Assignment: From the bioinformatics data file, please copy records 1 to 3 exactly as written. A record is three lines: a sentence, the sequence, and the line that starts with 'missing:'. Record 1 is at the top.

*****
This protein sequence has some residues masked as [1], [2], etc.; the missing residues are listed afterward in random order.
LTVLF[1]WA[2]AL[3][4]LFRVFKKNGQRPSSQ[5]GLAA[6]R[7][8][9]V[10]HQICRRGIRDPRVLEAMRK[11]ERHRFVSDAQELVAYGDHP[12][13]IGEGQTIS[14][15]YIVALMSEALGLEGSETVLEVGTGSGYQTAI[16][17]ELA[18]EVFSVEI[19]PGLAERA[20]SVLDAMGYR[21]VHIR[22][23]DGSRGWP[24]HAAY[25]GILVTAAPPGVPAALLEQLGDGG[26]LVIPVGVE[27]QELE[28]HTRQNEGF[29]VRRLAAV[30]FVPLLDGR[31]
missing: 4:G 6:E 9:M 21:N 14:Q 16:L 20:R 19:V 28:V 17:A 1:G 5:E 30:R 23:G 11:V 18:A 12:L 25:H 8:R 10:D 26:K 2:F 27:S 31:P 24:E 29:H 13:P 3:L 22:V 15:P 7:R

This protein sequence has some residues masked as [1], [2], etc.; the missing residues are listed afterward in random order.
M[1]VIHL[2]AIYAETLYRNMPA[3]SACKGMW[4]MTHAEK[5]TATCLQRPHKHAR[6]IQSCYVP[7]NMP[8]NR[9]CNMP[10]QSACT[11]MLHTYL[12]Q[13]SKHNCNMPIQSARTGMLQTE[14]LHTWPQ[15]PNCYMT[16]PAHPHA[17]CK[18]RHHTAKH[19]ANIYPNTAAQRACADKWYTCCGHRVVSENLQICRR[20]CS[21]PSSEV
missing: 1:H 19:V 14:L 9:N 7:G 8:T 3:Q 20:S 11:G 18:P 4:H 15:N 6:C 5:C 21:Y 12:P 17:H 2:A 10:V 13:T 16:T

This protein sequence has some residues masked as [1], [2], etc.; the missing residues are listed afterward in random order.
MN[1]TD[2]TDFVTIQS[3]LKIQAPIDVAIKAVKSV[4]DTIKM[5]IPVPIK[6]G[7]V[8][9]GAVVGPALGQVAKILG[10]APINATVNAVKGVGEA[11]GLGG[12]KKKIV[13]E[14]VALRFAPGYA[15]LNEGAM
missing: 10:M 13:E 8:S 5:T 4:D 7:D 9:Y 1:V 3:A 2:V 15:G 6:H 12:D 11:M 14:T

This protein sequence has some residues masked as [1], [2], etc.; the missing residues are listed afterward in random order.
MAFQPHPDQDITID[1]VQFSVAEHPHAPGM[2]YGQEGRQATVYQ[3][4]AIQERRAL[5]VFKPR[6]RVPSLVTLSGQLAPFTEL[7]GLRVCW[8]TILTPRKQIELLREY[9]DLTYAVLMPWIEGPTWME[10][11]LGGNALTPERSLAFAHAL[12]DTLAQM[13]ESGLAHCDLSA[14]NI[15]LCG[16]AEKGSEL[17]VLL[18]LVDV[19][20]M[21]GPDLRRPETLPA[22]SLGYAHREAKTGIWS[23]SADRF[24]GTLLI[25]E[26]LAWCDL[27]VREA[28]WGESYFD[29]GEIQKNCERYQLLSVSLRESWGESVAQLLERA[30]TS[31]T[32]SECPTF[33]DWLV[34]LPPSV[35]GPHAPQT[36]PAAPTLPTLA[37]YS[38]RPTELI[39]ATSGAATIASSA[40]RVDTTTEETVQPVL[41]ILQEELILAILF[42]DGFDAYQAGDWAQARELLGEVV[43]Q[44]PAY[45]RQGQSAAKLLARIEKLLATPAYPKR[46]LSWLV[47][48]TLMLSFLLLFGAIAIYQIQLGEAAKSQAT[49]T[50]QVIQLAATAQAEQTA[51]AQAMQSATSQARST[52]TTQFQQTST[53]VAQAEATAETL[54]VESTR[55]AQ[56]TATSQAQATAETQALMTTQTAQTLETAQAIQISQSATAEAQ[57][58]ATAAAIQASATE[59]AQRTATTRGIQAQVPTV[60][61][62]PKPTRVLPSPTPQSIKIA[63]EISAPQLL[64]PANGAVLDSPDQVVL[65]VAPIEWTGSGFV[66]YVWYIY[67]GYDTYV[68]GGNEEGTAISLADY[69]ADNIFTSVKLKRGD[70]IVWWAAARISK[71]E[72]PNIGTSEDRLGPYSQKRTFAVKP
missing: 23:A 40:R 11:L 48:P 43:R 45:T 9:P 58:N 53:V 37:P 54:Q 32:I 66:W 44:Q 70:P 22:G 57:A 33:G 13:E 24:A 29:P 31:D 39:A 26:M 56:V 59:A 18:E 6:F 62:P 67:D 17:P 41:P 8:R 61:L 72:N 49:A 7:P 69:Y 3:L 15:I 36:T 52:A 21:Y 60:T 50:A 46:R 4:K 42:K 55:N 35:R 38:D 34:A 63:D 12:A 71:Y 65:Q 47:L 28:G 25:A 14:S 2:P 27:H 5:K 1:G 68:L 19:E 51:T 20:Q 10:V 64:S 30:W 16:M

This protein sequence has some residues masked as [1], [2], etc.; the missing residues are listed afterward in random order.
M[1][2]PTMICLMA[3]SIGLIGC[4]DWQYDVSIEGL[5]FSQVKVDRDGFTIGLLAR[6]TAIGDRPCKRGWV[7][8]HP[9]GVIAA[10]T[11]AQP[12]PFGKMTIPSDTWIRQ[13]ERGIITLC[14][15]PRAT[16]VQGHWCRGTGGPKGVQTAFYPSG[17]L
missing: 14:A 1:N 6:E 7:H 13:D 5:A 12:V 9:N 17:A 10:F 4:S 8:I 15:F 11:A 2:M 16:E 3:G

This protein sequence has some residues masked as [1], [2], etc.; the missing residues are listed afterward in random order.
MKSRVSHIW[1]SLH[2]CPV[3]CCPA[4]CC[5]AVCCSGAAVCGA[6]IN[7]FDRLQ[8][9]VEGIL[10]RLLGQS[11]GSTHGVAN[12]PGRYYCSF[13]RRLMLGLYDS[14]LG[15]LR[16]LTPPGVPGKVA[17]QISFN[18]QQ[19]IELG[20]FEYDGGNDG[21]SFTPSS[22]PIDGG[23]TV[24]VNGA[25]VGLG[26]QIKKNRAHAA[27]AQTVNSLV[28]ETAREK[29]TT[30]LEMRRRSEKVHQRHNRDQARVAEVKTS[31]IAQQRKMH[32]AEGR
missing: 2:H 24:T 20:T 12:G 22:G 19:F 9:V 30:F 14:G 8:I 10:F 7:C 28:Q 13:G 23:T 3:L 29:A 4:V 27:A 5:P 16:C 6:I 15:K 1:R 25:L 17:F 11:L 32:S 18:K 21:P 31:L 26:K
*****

This protein sequence has some residues masked as [1], [2], etc.; the missing residues are listed afterward in random order.
LTVLF[1]WA[2]AL[3][4]LFRVFKKNGQRPSSQ[5]GLAA[6]R[7][8][9]V[10]HQICRRGIRDPRVLEAMRK[11]ERHRFVSDAQELVAYGDHP[12][13]IGEGQTIS[14][15]YIVALMSEALGLEGSETVLEVGTGSGYQTAI[16][17]ELA[18]EVFSVEI[19]PGLAERA[20]SVLDAMGYR[21]VHIR[22][23]DGSRGWP[24]HAAY[25]GILVTAAPPGVPAALLEQLGDGG[26]LVIPVGVE[27]QELE[28]HTRQNEGF[29]VRRLAAV[30]FVPLLDGR[31]
missing: 4:G 6:E 9:M 21:N 14:Q 16:L 20:R 19:V 28:V 17:A 1:G 5:E 30:R 23:G 11:V 18:A 12:L 25:H 8:R 10:D 26:K 2:F 27:S 31:P 24:E 29:H 13:P 3:L 22:V 15:P 7:R

This protein sequence has some residues masked as [1], [2], etc.; the missing residues are listed afterward in random order.
M[1]VIHL[2]AIYAETLYRNMPA[3]SACKGMW[4]MTHAEK[5]TATCLQRPHKHAR[6]IQSCYVP[7]NMP[8]NR[9]CNMP[10]QSACT[11]MLHTYL[12]Q[13]SKHNCNMPIQSARTGMLQTE[14]LHTWPQ[15]PNCYMT[16]PAHPHA[17]CK[18]RHHTAKH[19]ANIYPNTAAQRACADKWYTCCGHRVVSENLQICRR[20]CS[21]PSSEV
missing: 1:H 19:V 14:L 9:N 7:G 8:T 3:Q 20:S 11:G 18:P 4:H 15:N 6:C 5:C 21:Y 12:P 17:H 2:A 10:V 13:T 16:T

This protein sequence has some residues masked as [1], [2], etc.; the missing residues are listed afterward in random order.
MN[1]TD[2]TDFVTIQS[3]LKIQAPIDVAIKAVKSV[4]DTIKM[5]IPVPIK[6]G[7]V[8][9]GAVVGPALGQVAKILG[10]APINATVNAVKGVGEA[11]GLGG[12]KKKIV[13]E[14]VALRFAPGYA[15]LNEGAM
missing: 10:M 13:E 8:S 5:T 4:D 7:D 9:Y 1:V 3:A 2:V 15:G 6:H 12:D 11:M 14:T